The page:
Given the existence of thousands of international investment agreements, the international investment law regime has been described as “complex and confusing,” “highly fragmented,” and “characterised by overlaps and incoherence”.
Two key developments, however, are contributing to the harmonization of that regime. First, a set of major agreements is being negotiated by many of the world’s largest economies, which, if completed, will cover a very significant share of global investment. Second, given the recent treaty practice of the States participating in those negotiations, that set of major agreements likely would include relatively consistent approaches to some of the most ch [...]
On May 26, 2015, Brazil signed its third investment treaty of 2015 with Mexico. Given the agreements previously signed with Angola and Mozambique, this certainly comes as a confirmation of a new Brazilian attitude towards the regulation of foreign investment. The instrument mostly follows the same model used for the previous two: a Cooperation and Facilitation Investment Agreement (“CFIA”).
The CFIA model and the two treaties have been briefly analyzed elsewhere by outstanding practitioners. But one may still wonder: what exactly are these CFIAs and how do they fit in both the Brazilian and the international contexts? CFIAs may represent more than they initially appear to.
In its press r [...]
No doubt that the last three years have been quite busy for the Energy Charter Treaty (ECT) and for the Energy Charter Conference.
The number of investor-state arbitration cases under Article 26 of the ECT doubled in this time span, going from thirty known cases to sixty-eight (as reported on the website of the Energy Charter Secretariat). Thanks to the “solar claims” against Spain and the Czech Republic. The “solar claims” relate to a series of measures taken by these states which retrospectively reduced the tariffs in the solar energy sector (the “feed-in tariffs”) and withdrew other incentives and benefits. Other states which adopted similar measures, such as Italy (already f [...]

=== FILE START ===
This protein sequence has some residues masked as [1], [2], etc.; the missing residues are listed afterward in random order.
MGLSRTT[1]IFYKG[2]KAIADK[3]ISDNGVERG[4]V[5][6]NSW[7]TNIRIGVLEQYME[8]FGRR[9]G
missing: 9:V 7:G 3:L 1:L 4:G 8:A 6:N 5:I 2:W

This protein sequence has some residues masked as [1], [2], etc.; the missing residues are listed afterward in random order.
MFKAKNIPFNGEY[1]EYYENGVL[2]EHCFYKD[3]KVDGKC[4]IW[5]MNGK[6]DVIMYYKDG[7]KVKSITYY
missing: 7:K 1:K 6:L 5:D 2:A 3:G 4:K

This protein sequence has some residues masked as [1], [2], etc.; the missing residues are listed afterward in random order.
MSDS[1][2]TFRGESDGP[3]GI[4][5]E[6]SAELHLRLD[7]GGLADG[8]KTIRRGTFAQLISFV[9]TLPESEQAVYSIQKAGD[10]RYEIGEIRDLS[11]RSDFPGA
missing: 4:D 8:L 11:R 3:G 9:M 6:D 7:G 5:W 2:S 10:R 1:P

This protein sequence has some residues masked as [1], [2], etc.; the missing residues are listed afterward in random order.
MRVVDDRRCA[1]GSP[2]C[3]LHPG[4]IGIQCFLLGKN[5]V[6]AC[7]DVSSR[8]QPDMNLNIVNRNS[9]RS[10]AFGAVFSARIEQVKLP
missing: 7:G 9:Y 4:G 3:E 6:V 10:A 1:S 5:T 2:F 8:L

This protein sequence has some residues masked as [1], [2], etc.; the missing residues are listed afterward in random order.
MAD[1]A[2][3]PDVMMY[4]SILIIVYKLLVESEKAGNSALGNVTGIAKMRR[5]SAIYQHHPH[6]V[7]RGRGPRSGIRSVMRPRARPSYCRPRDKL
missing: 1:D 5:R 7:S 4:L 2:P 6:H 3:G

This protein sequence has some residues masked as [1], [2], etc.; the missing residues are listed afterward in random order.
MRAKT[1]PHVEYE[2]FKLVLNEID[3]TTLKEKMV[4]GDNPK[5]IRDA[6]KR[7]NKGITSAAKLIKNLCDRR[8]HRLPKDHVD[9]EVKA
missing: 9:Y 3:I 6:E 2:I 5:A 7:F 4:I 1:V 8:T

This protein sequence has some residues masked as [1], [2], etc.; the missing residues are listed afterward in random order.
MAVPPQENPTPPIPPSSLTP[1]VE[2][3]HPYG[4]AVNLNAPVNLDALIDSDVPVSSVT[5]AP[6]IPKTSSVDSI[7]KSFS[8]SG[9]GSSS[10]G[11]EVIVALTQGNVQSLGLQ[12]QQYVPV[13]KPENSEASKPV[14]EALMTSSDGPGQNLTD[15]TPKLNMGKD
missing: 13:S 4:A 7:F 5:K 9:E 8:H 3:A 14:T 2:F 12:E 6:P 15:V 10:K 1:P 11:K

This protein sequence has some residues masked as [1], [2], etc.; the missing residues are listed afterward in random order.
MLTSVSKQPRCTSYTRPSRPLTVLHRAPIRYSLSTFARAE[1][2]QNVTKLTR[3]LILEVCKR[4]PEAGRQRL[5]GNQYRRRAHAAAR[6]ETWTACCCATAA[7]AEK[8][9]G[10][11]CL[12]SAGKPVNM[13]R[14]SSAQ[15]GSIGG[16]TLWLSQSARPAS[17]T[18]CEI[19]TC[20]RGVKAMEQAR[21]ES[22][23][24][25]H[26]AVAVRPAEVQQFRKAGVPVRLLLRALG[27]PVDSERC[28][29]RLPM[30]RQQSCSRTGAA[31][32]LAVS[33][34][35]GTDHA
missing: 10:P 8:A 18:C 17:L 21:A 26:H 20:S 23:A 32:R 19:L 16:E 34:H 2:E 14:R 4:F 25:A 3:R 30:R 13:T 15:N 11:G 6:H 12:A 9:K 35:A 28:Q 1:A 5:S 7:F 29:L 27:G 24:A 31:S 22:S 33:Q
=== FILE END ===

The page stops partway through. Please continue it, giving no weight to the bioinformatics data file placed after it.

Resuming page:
The University of Virginia’s Spring 2014 symposium focused on the topic of international development. One panel focused on the role of international politics in the context of international dispute settlement. With the mandate to examine elements related to both politics and development, I was asked to explore outcomes in investment treaty arbitration (ITA) as a function of these twin variables. My recent article, published in the Virginia Journal of International Law, focuses on this intersection.
The Higher Regional Court Frankfurt (OLG Frankfurt) has recently strengthened the efficiency of parties’ wills embodied in arbitration agreements. In a crucial decision (OLG Frankfurt am Main, 26 Sch 3/13, Ruling, 18 December 2014), the judges have added clarity to the practical problem of how to resolve friction between an increasingly dense net of treaty obligations of member states of the European Union and international investment protection. Specifically, the court looked at arbitration agreements and their compatibility with the legal protection requirements envisaged by European law. The answers provided by the OLG Frankfurt are both, a convincing step towards greater clarity in the r [...]
Germany’s position on international investment law and investor-State arbitration is attracting increasing attention since the signing of the Canada-EU Comprehensive Economic and Trade Agreement (CETA) in September 2014 has been deferred, inter alia, because of opposition from Sigmar Gabriel, Germany’s Federal Minister for Economic Affairs and Energy. Is Germany, the country that not only has concluded the first bilateral investment treaty (BIT) in 1959 but also has the densest network of BITs worldwide, as some fear, joining the coalition of critics in fundamentally reversing its international investment policy?
Mounting Criticism of International Investment Law in Germany in Context